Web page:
China says military spending to grow 18% in 2007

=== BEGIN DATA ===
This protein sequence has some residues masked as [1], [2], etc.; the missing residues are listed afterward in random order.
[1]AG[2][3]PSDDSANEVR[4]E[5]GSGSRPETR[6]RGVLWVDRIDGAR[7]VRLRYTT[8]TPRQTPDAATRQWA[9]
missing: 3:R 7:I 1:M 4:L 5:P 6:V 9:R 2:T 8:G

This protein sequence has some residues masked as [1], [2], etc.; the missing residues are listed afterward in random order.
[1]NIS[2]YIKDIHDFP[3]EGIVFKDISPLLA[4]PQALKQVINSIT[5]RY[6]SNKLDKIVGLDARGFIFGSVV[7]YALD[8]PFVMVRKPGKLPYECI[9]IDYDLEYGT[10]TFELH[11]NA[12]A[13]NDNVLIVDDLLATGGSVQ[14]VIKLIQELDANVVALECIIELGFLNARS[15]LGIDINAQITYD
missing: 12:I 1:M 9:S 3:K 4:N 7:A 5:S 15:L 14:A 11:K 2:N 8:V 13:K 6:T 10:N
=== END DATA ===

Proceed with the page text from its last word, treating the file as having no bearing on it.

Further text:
China will boost military spending by 17.8 percent in 2007, a spokesman for the national legislature said, the biggest jump in more than a decade. Jiang Enzhu, meanwhile, also lashed out at the president of Taiwan, the self-governing island claimed by China, accusing him of manipulating Taiwan's political divisions to steer it toward formal independence, something Beijing has vowed to prevent using military force if necessary. Jiang said the 350.92 billion yuan (US$44.94 billion; €34.14 billion) defense budget would mainly be spent on boosting wages and living allowances for members of the armed forces and on upgrading armaments "in order to enhance the military's ability to conduct defensive operations." He did not give any details. The jump is the third highest since 1990, surpassed only by hikes of 21 percent in 1995 and 18 percent in 1994. Last year's increase was 14.7 percent, while the figure for 2005 was 12.6 percent. China's 2.3 million-strong military is the world's largest but has been criticized abroad for its lack of transparency. The Pentagon believes China's total military spending may be much greater since the announced budget doesn't include weapons purchases and other key items.